Who Owns the 2,949 Logs Found by a Government Task Force?

The government’s anti-logging task force on Monday confiscated nearly 3,000 logs stashed in a forest clearing in Mondolkiri province, officials said on Tuesday.

The owner of the 2,949 pieces of second-grade timber—Khlong, Tbeng and Trach—is unknown, said Eng Hy, spokesman for the National Military Police, which is heading the task force.

The wood had likely been left in the clearing in Koh Nhek district by smugglers hoping to transport it across the border to Vietnam, said district police chief Klout Sokhea.

There are no nearby economic land concessions and the nearest border checkpoint is several kilometers away, he said.

Photographs of the scene posted to the online Fresh News service show police posing atop gray logs nearly half a meter in diameter and several meters long, strewn over a swath of grassy land in Nang Khylik commune.

“We will keep the logs there and order military police to guard them,” Brigadier General Hy said. “Then we will send a report to the provincial court to have them decide what to do with the logs.”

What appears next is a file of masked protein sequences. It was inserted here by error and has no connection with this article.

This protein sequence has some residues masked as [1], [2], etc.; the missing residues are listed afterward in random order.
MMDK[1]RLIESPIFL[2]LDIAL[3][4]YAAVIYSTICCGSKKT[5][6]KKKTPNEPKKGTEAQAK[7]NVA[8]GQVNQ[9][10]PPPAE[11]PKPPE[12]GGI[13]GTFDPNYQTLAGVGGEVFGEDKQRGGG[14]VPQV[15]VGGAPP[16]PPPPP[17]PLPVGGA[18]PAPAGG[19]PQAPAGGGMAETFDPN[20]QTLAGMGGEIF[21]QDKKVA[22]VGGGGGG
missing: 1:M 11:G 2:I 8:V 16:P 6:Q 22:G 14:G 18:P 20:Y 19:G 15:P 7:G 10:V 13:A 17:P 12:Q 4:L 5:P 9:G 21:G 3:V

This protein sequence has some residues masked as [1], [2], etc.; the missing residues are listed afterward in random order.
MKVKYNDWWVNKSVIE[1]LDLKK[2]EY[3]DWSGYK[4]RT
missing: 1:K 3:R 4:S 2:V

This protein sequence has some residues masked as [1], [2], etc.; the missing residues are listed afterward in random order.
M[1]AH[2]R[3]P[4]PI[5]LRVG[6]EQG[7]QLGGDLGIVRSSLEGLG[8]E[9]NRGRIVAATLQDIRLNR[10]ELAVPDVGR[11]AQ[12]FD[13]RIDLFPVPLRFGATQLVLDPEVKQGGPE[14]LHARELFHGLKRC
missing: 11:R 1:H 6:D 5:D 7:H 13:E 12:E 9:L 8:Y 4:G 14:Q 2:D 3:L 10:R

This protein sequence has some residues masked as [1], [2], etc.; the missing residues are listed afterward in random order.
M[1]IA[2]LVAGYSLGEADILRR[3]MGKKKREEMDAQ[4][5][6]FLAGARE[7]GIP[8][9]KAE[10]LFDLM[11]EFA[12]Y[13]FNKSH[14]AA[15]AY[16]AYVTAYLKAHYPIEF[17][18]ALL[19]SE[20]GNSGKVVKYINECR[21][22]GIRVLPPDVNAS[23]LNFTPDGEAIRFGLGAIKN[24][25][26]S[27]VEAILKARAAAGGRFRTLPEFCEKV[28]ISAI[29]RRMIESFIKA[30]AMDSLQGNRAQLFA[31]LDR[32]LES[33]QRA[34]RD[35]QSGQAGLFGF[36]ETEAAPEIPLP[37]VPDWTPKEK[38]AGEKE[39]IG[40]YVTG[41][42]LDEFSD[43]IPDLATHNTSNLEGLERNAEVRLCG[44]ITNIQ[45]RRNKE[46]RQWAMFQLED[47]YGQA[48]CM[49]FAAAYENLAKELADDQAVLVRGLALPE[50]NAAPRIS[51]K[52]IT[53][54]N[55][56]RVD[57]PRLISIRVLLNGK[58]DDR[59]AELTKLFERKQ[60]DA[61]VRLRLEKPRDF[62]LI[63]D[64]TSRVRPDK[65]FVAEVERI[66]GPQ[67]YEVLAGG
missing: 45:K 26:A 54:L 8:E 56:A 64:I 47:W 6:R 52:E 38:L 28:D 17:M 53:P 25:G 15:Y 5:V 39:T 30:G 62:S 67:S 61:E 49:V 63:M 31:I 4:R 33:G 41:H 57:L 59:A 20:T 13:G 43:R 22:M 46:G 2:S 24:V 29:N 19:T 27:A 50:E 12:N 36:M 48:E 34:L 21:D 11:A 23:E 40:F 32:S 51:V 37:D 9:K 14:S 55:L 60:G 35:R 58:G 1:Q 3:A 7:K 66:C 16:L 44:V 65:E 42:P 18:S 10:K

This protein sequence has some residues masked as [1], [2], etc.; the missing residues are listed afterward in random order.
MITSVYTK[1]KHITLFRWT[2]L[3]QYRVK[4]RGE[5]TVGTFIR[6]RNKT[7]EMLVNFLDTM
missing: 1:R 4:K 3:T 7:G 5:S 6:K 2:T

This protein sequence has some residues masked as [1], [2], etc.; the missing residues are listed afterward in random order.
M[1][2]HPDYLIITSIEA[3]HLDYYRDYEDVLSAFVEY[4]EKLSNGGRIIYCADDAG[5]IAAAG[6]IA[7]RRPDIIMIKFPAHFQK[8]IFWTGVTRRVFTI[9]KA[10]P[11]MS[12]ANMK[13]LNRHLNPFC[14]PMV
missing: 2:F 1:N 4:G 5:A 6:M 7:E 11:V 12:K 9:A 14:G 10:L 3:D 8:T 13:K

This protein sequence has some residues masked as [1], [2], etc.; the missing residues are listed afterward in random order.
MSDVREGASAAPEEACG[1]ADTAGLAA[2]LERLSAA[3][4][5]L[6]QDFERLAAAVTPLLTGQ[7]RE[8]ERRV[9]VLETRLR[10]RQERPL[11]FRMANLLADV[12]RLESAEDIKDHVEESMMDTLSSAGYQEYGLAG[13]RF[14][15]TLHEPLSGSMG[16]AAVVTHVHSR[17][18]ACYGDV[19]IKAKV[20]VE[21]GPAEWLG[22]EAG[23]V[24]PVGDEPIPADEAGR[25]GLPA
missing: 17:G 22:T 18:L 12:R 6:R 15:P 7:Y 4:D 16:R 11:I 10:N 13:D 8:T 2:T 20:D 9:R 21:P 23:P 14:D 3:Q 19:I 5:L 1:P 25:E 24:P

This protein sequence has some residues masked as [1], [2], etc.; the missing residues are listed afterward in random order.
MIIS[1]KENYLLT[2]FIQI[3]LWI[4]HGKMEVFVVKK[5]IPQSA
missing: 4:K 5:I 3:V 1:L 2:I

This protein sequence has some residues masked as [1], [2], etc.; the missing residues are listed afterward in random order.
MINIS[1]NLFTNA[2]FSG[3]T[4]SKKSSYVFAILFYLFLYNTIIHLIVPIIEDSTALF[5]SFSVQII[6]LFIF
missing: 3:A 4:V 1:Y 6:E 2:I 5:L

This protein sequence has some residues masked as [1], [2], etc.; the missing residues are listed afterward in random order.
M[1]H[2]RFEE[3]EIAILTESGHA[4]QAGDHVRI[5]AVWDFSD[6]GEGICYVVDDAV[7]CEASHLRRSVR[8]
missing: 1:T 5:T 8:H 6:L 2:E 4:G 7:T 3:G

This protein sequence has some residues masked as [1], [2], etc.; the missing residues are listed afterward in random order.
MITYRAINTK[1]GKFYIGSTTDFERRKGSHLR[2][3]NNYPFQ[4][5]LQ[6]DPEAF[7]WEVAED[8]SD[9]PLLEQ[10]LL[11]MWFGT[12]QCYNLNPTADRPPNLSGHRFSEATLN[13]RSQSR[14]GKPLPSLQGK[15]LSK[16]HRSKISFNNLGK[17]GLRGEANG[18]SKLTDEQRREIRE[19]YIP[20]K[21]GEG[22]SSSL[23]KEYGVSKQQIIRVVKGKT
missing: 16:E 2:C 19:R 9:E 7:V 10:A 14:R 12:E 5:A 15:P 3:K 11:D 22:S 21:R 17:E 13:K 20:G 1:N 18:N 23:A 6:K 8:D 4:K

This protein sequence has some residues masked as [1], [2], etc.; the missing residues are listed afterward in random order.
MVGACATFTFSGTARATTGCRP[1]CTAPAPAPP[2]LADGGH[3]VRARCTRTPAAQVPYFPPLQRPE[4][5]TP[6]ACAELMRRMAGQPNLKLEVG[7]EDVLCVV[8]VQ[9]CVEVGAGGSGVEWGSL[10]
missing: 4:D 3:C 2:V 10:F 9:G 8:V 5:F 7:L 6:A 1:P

The general declined to say how military police found the timber. “We do not need to tell you,” he said.

Sarou Rathana, deputy chief of the Forestry Administration’s Mondolkiri cantonment, said the wood was now the responsibility of the provincial environment department.

“We are not in charge of the wood anymore,” he said.

Environment officials could not be reached.

The operation was the latest in a series of seizures by the task force—established by Prime Minister Hun Sen in January—which has confiscated tens of thousands of cubic meters of wood, but apparently made no arrests.

“They have not caught or arrested a single person yet,” said Sok Ratha, coordinator for rights group Adhoc in Mondolkiri.

(Additional reporting by Aisha Down)

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